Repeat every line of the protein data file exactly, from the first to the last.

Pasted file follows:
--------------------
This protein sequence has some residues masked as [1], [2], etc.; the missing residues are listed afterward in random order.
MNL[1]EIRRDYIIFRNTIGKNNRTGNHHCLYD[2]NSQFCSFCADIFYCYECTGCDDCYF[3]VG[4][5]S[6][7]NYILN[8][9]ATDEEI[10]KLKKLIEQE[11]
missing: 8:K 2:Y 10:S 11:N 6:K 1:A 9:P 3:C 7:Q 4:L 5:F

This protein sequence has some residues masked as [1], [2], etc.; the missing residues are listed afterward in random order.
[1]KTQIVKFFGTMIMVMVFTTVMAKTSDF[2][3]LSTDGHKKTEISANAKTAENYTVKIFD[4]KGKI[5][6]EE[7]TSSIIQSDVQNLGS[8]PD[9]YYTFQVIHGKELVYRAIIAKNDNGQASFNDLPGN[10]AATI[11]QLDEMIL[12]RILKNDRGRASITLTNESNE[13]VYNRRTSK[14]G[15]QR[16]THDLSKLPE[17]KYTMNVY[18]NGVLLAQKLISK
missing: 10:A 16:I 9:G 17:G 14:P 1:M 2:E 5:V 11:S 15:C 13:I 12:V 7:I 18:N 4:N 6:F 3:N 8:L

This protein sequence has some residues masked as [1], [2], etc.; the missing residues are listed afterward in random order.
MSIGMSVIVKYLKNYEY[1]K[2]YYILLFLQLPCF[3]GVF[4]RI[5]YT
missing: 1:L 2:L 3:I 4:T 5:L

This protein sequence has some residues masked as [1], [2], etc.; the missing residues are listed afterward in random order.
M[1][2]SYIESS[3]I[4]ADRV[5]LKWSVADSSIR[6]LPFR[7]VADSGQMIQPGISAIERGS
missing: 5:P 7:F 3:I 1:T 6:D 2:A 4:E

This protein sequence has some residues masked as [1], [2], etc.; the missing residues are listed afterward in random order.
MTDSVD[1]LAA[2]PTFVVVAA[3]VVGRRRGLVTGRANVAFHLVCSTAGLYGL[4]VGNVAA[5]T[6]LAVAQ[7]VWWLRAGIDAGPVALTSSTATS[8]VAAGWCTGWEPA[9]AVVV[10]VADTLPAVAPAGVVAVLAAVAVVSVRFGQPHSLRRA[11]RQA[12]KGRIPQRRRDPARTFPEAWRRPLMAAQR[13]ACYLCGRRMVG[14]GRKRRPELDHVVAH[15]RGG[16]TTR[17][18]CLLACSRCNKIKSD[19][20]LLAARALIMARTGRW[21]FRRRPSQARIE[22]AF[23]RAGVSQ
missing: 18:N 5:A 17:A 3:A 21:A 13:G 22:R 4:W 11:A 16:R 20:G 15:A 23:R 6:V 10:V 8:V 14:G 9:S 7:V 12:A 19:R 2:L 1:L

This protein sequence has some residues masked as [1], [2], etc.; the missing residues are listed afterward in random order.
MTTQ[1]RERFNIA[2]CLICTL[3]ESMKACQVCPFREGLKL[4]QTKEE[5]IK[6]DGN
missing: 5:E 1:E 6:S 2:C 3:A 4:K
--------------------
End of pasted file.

This protein sequence has some residues masked as [1], [2], etc.; the missing residues are listed afterward in random order.
MNL[1]EIRRDYIIFRNTIGKNNRTGNHHCLYD[2]NSQFCSFCADIFYCYECTGCDDCYF[3]VG[4][5]S[6][7]NYILN[8][9]ATDEEI[10]KLKKLIEQE[11]
missing: 8:K 2:Y 10:S 11:N 6:K 1:A 9:P 3:C 7:Q 4:L 5:F

This protein sequence has some residues masked as [1], [2], etc.; the missing residues are listed afterward in random order.
[1]KTQIVKFFGTMIMVMVFTTVMAKTSDF[2][3]LSTDGHKKTEISANAKTAENYTVKIFD[4]KGKI[5][6]EE[7]TSSIIQSDVQNLGS[8]PD[9]YYTFQVIHGKELVYRAIIAKNDNGQASFNDLPGN[10]AATI[11]QLDEMIL[12]RILKNDRGRASITLTNESNE[13]VYNRRTSK[14]G[15]QR[16]THDLSKLPE[17]KYTMNVY[18]NGVLLAQKLISK
missing: 10:A 16:I 9:G 17:G 14:P 1:M 2:E 5:V 11:S 15:C 13:I 12:V 7:I 18:N 4:N 6:F 3:N 8:L

This protein sequence has some residues masked as [1], [2], etc.; the missing residues are listed afterward in random order.
MSIGMSVIVKYLKNYEY[1]K[2]YYILLFLQLPCF[3]GVF[4]RI[5]YT
missing: 1:L 2:L 3:I 4:T 5:L

This protein sequence has some residues masked as [1], [2], etc.; the missing residues are listed afterward in random order.
M[1][2]SYIESS[3]I[4]ADRV[5]LKWSVADSSIR[6]LPFR[7]VADSGQMIQPGISAIERGS
missing: 5:P 7:F 3:I 1:T 6:D 2:A 4:E

This protein sequence has some residues masked as [1], [2], etc.; the missing residues are listed afterward in random order.
MTDSVD[1]LAA[2]PTFVVVAA[3]VVGRRRGLVTGRANVAFHLVCSTAGLYGL[4]VGNVAA[5]T[6]LAVAQ[7]VWWLRAGIDAGPVALTSSTATS[8]VAAGWCTGWEPA[9]AVVV[10]VADTLPAVAPAGVVAVLAAVAVVSVRFGQPHSLRRA[11]RQA[12]KGRIPQRRRDPARTFPEAWRRPLMAAQR[13]ACYLCGRRMVG[14]GRKRRPELDHVVAH[15]RGG[16]TTR[17][18]CLLACSRCNKIKSD[19][20]LLAARALIMARTGRW[21]FRRRPSQARIE[22]AF[23]RAGVSQ
missing: 18:N 5:A 17:A 3:A 21:A 13:G 22:R 4:W 11:A 16:R 20:G 15:A 23:R 6:V 10:V 8:V 14:G 9:S 7:V 12:A 19:R 2:L 1:L

This protein sequence has some residues masked as [1], [2], etc.; the missing residues are listed afterward in random order.
MTTQ[1]RERFNIA[2]CLICTL[3]ESMKACQVCPFREGLKL[4]QTKEE[5]IK[6]DGN
missing: 5:E 1:E 6:S 2:C 3:A 4:K